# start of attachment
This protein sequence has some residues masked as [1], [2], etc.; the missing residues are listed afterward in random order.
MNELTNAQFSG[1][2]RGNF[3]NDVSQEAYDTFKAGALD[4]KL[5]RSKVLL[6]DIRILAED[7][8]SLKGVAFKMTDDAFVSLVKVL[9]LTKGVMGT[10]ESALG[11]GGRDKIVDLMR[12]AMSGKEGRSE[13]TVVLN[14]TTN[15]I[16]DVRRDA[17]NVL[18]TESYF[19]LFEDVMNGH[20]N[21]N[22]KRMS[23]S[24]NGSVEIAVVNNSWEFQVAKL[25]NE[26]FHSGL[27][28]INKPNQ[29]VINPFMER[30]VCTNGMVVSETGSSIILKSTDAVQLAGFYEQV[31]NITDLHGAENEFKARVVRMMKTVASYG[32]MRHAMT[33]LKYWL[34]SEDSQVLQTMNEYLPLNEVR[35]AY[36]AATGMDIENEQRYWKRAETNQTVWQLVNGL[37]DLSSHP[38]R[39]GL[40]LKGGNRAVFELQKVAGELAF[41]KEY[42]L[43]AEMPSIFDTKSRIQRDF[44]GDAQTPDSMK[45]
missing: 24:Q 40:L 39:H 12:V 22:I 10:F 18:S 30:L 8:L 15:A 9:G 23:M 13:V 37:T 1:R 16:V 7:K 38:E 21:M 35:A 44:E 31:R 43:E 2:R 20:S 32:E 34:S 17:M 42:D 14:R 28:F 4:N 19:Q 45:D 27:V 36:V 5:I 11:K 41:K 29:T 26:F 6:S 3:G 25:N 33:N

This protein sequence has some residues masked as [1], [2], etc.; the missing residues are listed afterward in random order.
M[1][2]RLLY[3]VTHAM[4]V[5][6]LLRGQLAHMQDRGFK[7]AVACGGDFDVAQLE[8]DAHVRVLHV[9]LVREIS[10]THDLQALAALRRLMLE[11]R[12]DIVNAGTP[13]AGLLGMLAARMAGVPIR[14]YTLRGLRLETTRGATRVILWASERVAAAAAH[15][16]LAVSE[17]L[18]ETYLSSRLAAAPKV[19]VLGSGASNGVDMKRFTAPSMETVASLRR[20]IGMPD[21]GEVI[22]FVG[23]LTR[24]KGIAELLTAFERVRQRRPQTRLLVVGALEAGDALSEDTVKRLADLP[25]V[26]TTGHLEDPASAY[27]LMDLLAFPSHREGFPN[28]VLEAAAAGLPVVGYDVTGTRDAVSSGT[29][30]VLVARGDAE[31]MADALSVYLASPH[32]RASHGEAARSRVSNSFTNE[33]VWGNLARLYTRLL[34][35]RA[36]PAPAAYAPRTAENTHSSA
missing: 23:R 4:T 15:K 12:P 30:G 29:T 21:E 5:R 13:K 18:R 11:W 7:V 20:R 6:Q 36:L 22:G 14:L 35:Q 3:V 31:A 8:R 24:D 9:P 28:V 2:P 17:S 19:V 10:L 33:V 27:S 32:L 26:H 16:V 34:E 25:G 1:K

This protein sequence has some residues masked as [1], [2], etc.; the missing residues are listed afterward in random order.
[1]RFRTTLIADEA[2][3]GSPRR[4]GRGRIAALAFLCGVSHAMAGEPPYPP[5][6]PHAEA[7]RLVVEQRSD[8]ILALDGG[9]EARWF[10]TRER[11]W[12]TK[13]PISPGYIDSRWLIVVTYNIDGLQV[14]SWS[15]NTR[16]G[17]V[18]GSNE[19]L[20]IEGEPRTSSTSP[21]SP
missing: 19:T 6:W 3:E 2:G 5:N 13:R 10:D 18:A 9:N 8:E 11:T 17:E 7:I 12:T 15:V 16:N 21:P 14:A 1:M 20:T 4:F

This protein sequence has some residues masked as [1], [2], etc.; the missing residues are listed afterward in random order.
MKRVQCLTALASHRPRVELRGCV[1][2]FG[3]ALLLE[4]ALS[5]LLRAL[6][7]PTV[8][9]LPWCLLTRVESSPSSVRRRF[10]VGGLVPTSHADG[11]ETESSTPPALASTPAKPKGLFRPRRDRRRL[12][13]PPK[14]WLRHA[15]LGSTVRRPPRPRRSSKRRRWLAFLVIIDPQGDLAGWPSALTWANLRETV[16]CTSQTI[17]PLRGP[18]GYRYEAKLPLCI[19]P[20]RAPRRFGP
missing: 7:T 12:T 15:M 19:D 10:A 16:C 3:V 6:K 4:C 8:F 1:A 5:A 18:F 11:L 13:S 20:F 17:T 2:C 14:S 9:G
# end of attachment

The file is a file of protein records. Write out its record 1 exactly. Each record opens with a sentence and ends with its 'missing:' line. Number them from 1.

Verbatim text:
This protein sequence has some residues masked as [1], [2], etc.; the missing residues are listed afterward in random order.
MNELTNAQFSG[1][2]RGNF[3]NDVSQEAYDTFKAGALD[4]KL[5]RSKVLL[6]DIRILAED[7][8]SLKGVAFKMTDDAFVSLVKVL[9]LTKGVMGT[10]ESALG[11]GGRDKIVDLMR[12]AMSGKEGRSE[13]TVVLN[14]TTN[15]I[16]DVRRDA[17]NVL[18]TESYF[19]LFEDVMNGH[20]N[21]N[22]KRMS[23]S[24]NGSVEIAVVNNSWEFQVAKL[25]NE[26]FHSGL[27][28]INKPNQ[29]VINPFMER[30]VCTNGMVVSETGSSIILKSTDAVQLAGFYEQV[31]NITDLHGAENEFKARVVRMMKTVASYG[32]MRHAMT[33]LKYWL[34]SEDSQVLQTMNEYLPLNEVR[35]AY[36]AATGMDIENEQRYWKRAETNQTVWQLVNGL[37]DLSSHP[38]R[39]GL[40]LKGGNRAVFELQKVAGELAF[41]KEY[42]L[43]AEMPSIFDTKSRIQRDF[44]GDAQTPDSMK[45]
missing: 24:Q 40:L 39:H 12:V 22:I 10:F 18:S 30:L 8:L 15:A 9:G 23:M 13:V 37:T 1:R 16:V 7:K 38:E 21:M 35:A 44:E 31:R 43:E 2:R 20:S 32:E 34:S 17:M 42:D 14:R 28:F 4:N 19:Q 45:D 27:V 36:V 5:I 11:K 41:K 29:T 26:F 6:S 3:G 25:N 33:N